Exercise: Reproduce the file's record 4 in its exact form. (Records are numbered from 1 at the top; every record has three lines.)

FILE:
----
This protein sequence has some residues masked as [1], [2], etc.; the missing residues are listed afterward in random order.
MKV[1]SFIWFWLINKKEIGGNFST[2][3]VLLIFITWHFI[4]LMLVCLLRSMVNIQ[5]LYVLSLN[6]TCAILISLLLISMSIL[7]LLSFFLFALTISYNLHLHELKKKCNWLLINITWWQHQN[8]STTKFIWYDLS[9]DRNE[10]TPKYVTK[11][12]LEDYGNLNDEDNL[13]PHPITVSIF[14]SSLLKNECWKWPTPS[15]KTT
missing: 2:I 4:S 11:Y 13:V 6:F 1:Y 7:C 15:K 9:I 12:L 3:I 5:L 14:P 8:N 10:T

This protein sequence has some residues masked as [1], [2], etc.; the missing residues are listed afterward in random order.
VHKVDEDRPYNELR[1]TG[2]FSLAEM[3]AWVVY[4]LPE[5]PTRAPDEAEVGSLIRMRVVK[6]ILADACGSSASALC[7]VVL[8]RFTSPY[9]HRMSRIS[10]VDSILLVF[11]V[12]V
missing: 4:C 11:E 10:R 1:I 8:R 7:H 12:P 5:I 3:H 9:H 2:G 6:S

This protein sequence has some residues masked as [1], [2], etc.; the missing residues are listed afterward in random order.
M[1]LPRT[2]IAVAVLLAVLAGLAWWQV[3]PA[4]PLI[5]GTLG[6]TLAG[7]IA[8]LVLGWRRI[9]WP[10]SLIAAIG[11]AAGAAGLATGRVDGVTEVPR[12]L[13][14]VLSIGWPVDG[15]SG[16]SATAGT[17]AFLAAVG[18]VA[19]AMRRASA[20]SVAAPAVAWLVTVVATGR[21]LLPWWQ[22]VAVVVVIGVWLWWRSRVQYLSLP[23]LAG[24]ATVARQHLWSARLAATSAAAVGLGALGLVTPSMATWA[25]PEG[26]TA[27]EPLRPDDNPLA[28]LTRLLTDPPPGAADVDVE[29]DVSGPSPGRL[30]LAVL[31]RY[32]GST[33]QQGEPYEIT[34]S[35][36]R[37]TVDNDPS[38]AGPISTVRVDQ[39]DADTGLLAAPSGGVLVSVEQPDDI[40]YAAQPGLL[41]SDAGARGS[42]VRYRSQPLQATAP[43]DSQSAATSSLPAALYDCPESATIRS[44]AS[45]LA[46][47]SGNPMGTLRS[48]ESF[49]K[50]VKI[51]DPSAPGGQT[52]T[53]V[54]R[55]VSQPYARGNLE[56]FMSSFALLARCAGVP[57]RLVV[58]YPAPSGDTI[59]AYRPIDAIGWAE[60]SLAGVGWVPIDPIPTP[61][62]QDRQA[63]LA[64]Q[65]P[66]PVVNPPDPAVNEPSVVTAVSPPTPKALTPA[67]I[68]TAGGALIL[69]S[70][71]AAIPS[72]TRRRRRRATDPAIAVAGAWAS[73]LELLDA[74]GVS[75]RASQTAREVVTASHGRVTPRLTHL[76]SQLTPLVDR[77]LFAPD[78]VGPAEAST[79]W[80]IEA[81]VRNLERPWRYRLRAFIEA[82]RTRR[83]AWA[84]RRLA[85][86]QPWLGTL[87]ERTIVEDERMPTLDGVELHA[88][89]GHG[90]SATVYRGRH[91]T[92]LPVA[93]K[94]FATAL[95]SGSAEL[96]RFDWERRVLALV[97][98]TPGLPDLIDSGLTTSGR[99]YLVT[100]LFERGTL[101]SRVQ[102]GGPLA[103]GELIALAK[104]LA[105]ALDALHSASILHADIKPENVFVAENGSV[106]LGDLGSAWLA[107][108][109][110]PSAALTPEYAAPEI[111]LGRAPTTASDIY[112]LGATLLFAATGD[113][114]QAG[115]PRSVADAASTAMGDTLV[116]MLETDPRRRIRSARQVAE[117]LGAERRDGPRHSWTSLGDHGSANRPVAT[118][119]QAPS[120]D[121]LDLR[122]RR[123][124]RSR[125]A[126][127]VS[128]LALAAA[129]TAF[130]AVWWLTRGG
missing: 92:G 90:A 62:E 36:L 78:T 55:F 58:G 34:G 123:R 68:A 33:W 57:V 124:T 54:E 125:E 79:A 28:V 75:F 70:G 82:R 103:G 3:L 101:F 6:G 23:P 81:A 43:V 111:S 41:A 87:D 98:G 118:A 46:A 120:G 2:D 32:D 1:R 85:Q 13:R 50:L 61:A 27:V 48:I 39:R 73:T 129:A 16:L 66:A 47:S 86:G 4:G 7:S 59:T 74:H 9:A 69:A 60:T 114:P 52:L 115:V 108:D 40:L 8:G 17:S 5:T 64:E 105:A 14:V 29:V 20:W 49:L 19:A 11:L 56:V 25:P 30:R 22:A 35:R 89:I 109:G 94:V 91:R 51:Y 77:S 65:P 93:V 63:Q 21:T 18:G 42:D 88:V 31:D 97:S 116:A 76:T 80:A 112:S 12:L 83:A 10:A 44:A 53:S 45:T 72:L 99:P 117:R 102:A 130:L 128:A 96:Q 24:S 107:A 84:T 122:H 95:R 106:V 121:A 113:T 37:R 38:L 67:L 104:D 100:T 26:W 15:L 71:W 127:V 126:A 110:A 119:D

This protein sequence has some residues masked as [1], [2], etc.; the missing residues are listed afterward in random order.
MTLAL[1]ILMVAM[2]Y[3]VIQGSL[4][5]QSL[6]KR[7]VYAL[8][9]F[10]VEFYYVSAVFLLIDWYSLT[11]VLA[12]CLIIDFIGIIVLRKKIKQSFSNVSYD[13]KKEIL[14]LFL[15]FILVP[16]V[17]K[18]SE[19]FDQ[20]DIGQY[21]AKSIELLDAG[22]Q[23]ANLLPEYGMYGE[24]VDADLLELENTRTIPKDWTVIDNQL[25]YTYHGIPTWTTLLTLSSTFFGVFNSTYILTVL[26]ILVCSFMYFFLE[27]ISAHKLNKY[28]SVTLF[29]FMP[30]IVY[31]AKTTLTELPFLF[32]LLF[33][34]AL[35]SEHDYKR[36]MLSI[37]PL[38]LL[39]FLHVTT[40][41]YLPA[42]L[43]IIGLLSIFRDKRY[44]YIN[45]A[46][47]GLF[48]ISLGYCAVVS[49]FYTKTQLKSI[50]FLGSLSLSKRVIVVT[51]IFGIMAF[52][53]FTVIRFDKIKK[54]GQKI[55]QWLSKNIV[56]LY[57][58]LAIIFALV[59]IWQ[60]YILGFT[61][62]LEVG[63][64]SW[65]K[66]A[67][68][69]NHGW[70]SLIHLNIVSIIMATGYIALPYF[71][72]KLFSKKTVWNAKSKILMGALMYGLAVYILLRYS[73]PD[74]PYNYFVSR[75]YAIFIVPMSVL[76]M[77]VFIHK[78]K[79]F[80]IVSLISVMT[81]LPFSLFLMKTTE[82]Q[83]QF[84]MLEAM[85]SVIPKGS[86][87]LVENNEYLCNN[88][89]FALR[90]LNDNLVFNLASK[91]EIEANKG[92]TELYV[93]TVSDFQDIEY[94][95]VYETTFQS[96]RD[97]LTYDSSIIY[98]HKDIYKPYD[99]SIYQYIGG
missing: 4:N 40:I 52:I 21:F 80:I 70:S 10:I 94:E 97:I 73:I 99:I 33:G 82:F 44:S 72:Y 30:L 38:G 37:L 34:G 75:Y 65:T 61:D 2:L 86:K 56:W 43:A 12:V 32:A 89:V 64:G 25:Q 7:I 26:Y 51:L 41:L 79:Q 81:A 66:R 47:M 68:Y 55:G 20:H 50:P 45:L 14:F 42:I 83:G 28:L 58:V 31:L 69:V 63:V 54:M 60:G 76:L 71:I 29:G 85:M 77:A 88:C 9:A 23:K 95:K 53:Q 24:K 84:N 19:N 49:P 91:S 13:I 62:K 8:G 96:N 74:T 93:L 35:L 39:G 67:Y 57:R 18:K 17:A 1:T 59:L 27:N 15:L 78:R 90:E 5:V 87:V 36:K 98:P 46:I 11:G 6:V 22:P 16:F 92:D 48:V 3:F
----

This protein sequence has some residues masked as [1], [2], etc.; the missing residues are listed afterward in random order.
MTLAL[1]ILMVAM[2]Y[3]VIQGSL[4][5]QSL[6]KR[7]VYAL[8][9]F[10]VEFYYVSAVFLLIDWYSLT[11]VLA[12]CLIIDFIGIIVLRKKIKQSFSNVSYD[13]KKEIL[14]LFL[15]FILVP[16]V[17]K[18]SE[19]FDQ[20]DIGQY[21]AKSIELLDAG[22]Q[23]ANLLPEYGMYGE[24]VDADLLELENTRTIPKDWTVIDNQL[25]YTYHGIPTWTTLLTLSSTFFGVFNSTYILTVL[26]ILVCSFMYFFLE[27]ISAHKLNKY[28]SVTLF[29]FMP[30]IVY[31]AKTTLTELPFLF[32]LLF[33][34]AL[35]SEHDYKR[36]MLSI[37]PL[38]LL[39]FLHVTT[40][41]YLPA[42]L[43]IIGLLSIFRDKRY[44]YIN[45]A[46][47]GLF[48]ISLGYCAVVS[49]FYTKTQLKSI[50]FLGSLSLSKRVIVVT[51]IFGIMAF[52][53]FTVIRFDKIKK[54]GQKI[55]QWLSKNIV[56]LY[57][58]LAIIFALV[59]IWQ[60]YILGFT[61][62]LEVG[63][64]SW[65]K[66]A[67][68][69]NHGW[70]SLIHLNIVSIIMATGYIALPYF[71][72]KLFSKKTVWNAKSKILMGALMYGLAVYILLRYS[73]PD[74]PYNYFVSR[75]YAIFIVPMSVL[76]M[77]VFIHK[78]K[79]F[80]IVSLISVMT[81]LPFSLFLMKTTE[82]Q[83]QF[84]MLEAM[85]SVIPKGS[86][87]LVENNEYLCNN[88][89]FALR[90]LNDNLVFNLASK[91]EIEANKG[92]TELYV[93]TVSDFQDIEY[94][95]VYETTFQS[96]RD[97]LTYDSSIIY[98]HKDIYKPYD[99]SIYQYIGG
missing: 4:N 40:I 52:I 21:F 80:I 70:S 10:I 94:E 97:I 73:I 99:I 33:G 82:F 44:S 72:Y 30:L 38:G 37:L 34:G 75:Y 65:T 61:D 2:L 86:K 56:W 43:A 12:V 32:A 89:V 64:G 25:Q 7:I 26:Y 51:L 41:L 79:Q 81:A 66:R 47:M 68:Y 55:G 20:H 50:P 45:L 14:F 42:I 83:G 28:L 58:V 31:L 69:V 63:V 54:M 60:G 76:L 71:I 29:G 85:M 77:A 88:C 9:A 23:K 95:K 53:Q 24:K 84:N 19:N 49:P 91:S 13:I 62:K 8:G 96:N 74:T 93:L 35:L 39:G 67:Y 57:R 18:K 17:A 1:T 59:L 27:N 15:L 78:R 90:E 5:V 87:V 36:K 98:P 46:I 11:G 6:V 22:P 16:F 92:D 48:V 3:F